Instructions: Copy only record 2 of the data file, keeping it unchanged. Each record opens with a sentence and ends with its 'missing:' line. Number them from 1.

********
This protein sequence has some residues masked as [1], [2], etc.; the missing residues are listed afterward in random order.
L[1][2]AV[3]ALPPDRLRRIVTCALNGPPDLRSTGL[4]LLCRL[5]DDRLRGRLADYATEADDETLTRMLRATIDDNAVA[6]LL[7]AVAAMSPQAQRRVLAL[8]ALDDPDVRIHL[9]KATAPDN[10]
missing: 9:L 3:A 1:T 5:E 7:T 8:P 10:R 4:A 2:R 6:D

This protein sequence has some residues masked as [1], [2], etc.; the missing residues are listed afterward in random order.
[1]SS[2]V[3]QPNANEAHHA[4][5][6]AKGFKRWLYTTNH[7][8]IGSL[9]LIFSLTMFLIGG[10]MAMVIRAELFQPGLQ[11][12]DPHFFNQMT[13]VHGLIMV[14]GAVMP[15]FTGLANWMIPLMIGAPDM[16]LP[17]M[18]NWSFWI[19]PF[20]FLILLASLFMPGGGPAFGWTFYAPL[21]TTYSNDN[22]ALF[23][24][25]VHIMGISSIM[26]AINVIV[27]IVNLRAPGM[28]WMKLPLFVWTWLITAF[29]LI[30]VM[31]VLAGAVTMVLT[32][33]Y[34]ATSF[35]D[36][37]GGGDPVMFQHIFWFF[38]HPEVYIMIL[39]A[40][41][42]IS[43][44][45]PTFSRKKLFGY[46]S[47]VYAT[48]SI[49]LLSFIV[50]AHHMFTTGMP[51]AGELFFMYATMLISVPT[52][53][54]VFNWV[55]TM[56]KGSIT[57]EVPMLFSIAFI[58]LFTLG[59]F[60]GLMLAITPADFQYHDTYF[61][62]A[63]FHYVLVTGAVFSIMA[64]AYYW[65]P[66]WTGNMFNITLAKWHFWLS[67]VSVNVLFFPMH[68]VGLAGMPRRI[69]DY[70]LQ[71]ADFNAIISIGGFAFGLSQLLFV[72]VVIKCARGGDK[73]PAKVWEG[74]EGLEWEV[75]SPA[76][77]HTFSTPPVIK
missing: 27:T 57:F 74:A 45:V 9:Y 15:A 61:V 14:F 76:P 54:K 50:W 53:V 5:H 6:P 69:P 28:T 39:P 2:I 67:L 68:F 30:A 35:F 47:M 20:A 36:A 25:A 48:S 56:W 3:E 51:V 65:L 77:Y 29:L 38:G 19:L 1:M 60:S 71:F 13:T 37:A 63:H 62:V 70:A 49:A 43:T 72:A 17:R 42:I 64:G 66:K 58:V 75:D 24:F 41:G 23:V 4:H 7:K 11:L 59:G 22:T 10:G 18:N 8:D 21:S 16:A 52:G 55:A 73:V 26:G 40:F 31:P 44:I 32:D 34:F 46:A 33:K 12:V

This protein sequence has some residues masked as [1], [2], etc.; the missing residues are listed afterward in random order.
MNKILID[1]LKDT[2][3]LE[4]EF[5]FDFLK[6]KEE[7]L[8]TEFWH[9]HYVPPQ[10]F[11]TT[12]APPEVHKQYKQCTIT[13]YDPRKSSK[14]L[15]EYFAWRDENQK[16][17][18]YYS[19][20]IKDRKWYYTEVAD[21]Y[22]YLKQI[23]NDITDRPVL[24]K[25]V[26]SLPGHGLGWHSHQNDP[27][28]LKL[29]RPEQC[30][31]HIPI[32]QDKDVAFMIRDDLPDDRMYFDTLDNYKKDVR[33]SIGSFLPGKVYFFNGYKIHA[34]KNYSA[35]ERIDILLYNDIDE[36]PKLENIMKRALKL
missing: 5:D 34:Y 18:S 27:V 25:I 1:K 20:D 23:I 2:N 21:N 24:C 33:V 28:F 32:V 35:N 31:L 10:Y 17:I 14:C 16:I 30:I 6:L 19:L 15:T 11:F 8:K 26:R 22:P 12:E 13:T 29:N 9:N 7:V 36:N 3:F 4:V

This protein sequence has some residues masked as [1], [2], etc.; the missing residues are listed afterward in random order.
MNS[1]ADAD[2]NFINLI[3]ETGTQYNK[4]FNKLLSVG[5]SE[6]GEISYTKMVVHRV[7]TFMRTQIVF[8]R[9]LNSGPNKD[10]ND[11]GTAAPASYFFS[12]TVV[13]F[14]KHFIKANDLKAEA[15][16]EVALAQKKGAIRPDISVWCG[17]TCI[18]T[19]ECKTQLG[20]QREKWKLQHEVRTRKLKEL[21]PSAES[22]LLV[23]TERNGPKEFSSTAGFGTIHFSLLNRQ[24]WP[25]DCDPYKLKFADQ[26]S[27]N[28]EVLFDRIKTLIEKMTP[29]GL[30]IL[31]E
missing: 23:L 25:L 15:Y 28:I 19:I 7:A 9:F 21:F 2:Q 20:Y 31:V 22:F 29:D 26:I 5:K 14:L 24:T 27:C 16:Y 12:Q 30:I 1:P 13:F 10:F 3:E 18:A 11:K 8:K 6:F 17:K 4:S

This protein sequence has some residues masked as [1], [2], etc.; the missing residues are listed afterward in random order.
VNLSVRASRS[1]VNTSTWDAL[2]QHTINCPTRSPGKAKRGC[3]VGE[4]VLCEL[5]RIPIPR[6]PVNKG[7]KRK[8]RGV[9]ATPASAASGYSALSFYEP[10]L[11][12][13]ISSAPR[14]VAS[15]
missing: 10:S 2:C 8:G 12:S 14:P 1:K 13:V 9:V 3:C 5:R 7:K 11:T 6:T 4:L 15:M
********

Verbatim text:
This protein sequence has some residues masked as [1], [2], etc.; the missing residues are listed afterward in random order.
[1]SS[2]V[3]QPNANEAHHA[4][5][6]AKGFKRWLYTTNH[7][8]IGSL[9]LIFSLTMFLIGG[10]MAMVIRAELFQPGLQ[11][12]DPHFFNQMT[13]VHGLIMV[14]GAVMP[15]FTGLANWMIPLMIGAPDM[16]LP[17]M[18]NWSFWI[19]PF[20]FLILLASLFMPGGGPAFGWTFYAPL[21]TTYSNDN[22]ALF[23][24][25]VHIMGISSIM[26]AINVIV[27]IVNLRAPGM[28]WMKLPLFVWTWLITAF[29]LI[30]VM[31]VLAGAVTMVLT[32][33]Y[34]ATSF[35]D[36][37]GGGDPVMFQHIFWFF[38]HPEVYIMIL[39]A[40][41][42]IS[43][44][45]PTFSRKKLFGY[46]S[47]VYAT[48]SI[49]LLSFIV[50]AHHMFTTGMP[51]AGELFFMYATMLISVPT[52][53][54]VFNWV[55]TM[56]KGSIT[57]EVPMLFSIAFI[58]LFTLG[59]F[60]GLMLAITPADFQYHDTYF[61][62]A[63]FHYVLVTGAVFSIMA[64]AYYW[65]P[66]WTGNMFNITLAKWHFWLS[67]VSVNVLFFPMH[68]VGLAGMPRRI[69]DY[70]LQ[71]ADFNAIISIGGFAFGLSQLLFV[72]VVIKCARGGDK[73]PAKVWEG[74]EGLEWEV[75]SPA[76][77]HTFSTPPVIK
missing: 27:T 57:F 74:A 45:V 9:Y 15:A 61:V 14:F 76:P 54:K 50:W 53:V 5:H 6:P 69:P 28:T 39:P 2:I 67:L 68:F 30:A 35:F 47:M 20:A 36:A 25:A 48:S 56:W 3:E 51:V 65:L 77:Y 29:L 38:G 19:L 1:M 60:S 71:F 13:T 37:A 63:H 62:V 70:A 49:A 43:T 72:A 17:R 42:I 64:G 66:K 58:V 75:D 24:F 41:G 23:V 4:H 7:K 11:L 59:G 22:T 10:G 18:N 8:D 21:S 16:A 52:G 55:A 73:V 26:G 40:F 31:P 44:I 32:D 34:F 46:A 33:K 12:V